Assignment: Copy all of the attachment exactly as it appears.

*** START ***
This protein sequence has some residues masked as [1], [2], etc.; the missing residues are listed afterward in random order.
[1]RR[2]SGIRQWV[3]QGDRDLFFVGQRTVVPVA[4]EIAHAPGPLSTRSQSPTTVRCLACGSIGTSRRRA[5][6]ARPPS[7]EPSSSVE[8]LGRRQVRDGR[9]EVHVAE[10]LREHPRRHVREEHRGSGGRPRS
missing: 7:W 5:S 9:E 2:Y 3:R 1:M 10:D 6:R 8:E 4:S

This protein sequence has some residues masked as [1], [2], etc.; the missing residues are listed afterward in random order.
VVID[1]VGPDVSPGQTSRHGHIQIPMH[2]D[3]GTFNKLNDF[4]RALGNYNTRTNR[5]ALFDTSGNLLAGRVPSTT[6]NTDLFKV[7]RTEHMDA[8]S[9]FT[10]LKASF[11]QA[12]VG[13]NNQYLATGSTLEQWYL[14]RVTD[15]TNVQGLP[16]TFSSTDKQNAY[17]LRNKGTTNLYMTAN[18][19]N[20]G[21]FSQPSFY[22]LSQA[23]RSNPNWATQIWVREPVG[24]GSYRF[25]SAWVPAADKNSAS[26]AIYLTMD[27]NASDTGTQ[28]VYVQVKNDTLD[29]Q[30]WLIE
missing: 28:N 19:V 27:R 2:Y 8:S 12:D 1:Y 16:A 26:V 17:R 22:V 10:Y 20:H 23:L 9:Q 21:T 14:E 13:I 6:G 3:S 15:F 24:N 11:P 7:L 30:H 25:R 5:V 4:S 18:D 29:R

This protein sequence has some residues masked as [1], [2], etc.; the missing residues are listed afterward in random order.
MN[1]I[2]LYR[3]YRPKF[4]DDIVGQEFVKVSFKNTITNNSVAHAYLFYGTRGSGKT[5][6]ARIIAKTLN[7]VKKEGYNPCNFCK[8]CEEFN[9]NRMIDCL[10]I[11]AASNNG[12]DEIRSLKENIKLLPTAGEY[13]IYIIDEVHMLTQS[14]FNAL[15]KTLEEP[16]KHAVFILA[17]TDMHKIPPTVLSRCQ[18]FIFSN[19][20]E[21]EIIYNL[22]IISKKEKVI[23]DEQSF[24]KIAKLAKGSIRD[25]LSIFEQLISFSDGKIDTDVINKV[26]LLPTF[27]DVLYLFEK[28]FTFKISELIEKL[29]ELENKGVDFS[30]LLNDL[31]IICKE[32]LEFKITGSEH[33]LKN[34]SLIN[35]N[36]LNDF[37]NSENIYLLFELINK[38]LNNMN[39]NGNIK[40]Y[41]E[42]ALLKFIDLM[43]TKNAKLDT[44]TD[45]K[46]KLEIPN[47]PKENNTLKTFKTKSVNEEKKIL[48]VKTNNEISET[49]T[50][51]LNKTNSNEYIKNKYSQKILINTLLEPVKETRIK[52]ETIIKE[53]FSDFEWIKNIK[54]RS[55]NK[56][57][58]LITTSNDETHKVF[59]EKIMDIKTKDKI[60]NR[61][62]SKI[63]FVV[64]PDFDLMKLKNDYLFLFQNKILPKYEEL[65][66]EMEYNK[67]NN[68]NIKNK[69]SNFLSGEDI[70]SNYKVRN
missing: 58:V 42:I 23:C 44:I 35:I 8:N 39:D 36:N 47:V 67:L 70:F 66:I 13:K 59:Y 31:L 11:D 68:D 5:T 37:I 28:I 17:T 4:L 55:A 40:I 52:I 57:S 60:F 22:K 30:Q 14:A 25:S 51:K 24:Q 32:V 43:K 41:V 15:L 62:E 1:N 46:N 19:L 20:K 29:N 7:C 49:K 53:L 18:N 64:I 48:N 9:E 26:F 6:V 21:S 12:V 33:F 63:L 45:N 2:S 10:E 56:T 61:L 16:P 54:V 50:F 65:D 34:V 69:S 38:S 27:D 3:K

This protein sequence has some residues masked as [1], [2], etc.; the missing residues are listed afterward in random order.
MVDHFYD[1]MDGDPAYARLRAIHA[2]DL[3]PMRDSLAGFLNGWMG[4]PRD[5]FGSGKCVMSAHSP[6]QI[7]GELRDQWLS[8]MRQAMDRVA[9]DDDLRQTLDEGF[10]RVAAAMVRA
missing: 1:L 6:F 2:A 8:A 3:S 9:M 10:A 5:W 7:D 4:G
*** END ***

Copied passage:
This protein sequence has some residues masked as [1], [2], etc.; the missing residues are listed afterward in random order.
[1]RR[2]SGIRQWV[3]QGDRDLFFVGQRTVVPVA[4]EIAHAPGPLSTRSQSPTTVRCLACGSIGTSRRRA[5][6]ARPPS[7]EPSSSVE[8]LGRRQVRDGR[9]EVHVAE[10]LREHPRRHVREEHRGSGGRPRS
missing: 7:W 5:S 9:E 2:Y 3:R 1:M 10:D 6:R 8:E 4:S

This protein sequence has some residues masked as [1], [2], etc.; the missing residues are listed afterward in random order.
VVID[1]VGPDVSPGQTSRHGHIQIPMH[2]D[3]GTFNKLNDF[4]RALGNYNTRTNR[5]ALFDTSGNLLAGRVPSTT[6]NTDLFKV[7]RTEHMDA[8]S[9]FT[10]LKASF[11]QA[12]VG[13]NNQYLATGSTLEQWYL[14]RVTD[15]TNVQGLP[16]TFSSTDKQNAY[17]LRNKGTTNLYMTAN[18][19]N[20]G[21]FSQPSFY[22]LSQA[23]RSNPNWATQIWVREPVG[24]GSYRF[25]SAWVPAADKNSAS[26]AIYLTMD[27]NASDTGTQ[28]VYVQVKNDTLD[29]Q[30]WLIE
missing: 28:N 19:V 27:R 2:Y 8:S 12:D 1:Y 16:A 26:V 17:R 22:V 10:Y 20:H 23:L 9:Q 21:T 14:E 13:I 6:G 3:S 15:F 24:N 11:P 7:L 30:H 25:R 5:V 4:S 18:D 29:R

This protein sequence has some residues masked as [1], [2], etc.; the missing residues are listed afterward in random order.
MN[1]I[2]LYR[3]YRPKF[4]DDIVGQEFVKVSFKNTITNNSVAHAYLFYGTRGSGKT[5][6]ARIIAKTLN[7]VKKEGYNPCNFCK[8]CEEFN[9]NRMIDCL[10]I[11]AASNNG[12]DEIRSLKENIKLLPTAGEY[13]IYIIDEVHMLTQS[14]FNAL[15]KTLEEP[16]KHAVFILA[17]TDMHKIPPTVLSRCQ[18]FIFSN[19][20]E[21]EIIYNL[22]IISKKEKVI[23]DEQSF[24]KIAKLAKGSIRD[25]LSIFEQLISFSDGKIDTDVINKV[26]LLPTF[27]DVLYLFEK[28]FTFKISELIEKL[29]ELENKGVDFS[30]LLNDL[31]IICKE[32]LEFKITGSEH[33]LKN[34]SLIN[35]N[36]LNDF[37]NSENIYLLFELINK[38]LNNMN[39]NGNIK[40]Y[41]E[42]ALLKFIDLM[43]TKNAKLDT[44]TD[45]K[46]KLEIPN[47]PKENNTLKTFKTKSVNEEKKIL[48]VKTNNEISET[49]T[50][51]LNKTNSNEYIKNKYSQKILINTLLEPVKETRIK[52]ETIIKE[53]FSDFEWIKNIK[54]RS[55]NK[56][57][58]LITTSNDETHKVF[59]EKIMDIKTKDKI[60]NR[61][62]SKI[63]FVV[64]PDFDLMKLKNDYLFLFQNKILPKYEEL[65][66]EMEYNK[67]NN[68]NIKNK[69]SNFLSGEDI[70]SNYKVRN
missing: 58:V 42:I 23:C 44:I 35:I 8:N 39:D 36:N 47:V 67:L 70:F 66:I 13:K 59:Y 31:L 11:D 68:D 5:T 37:I 28:I 17:T 4:L 55:A 40:I 52:I 57:S 60:F 22:K 30:Q 14:A 25:S 51:K 24:Q 32:V 43:K 41:V 15:L 62:E 1:N 46:N 19:L 20:K 29:N 7:C 49:K 53:L 18:N 64:I 48:N 9:E 26:F 6:V 21:S 12:V 33:F 63:L 45:N 2:S 10:E 56:T 61:L 16:P 54:V 50:F 65:D 34:V 69:S 38:S 27:D 3:K

This protein sequence has some residues masked as [1], [2], etc.; the missing residues are listed afterward in random order.
MVDHFYD[1]MDGDPAYARLRAIHA[2]DL[3]PMRDSLAGFLNGWMG[4]PRD[5]FGSGKCVMSAHSP[6]QI[7]GELRDQWLS[8]MRQAMDRVA[9]DDDLRQTLDEGF[10]RVAAAMVRA
missing: 1:L 6:F 2:A 8:A 3:S 9:M 10:A 5:W 7:D 4:G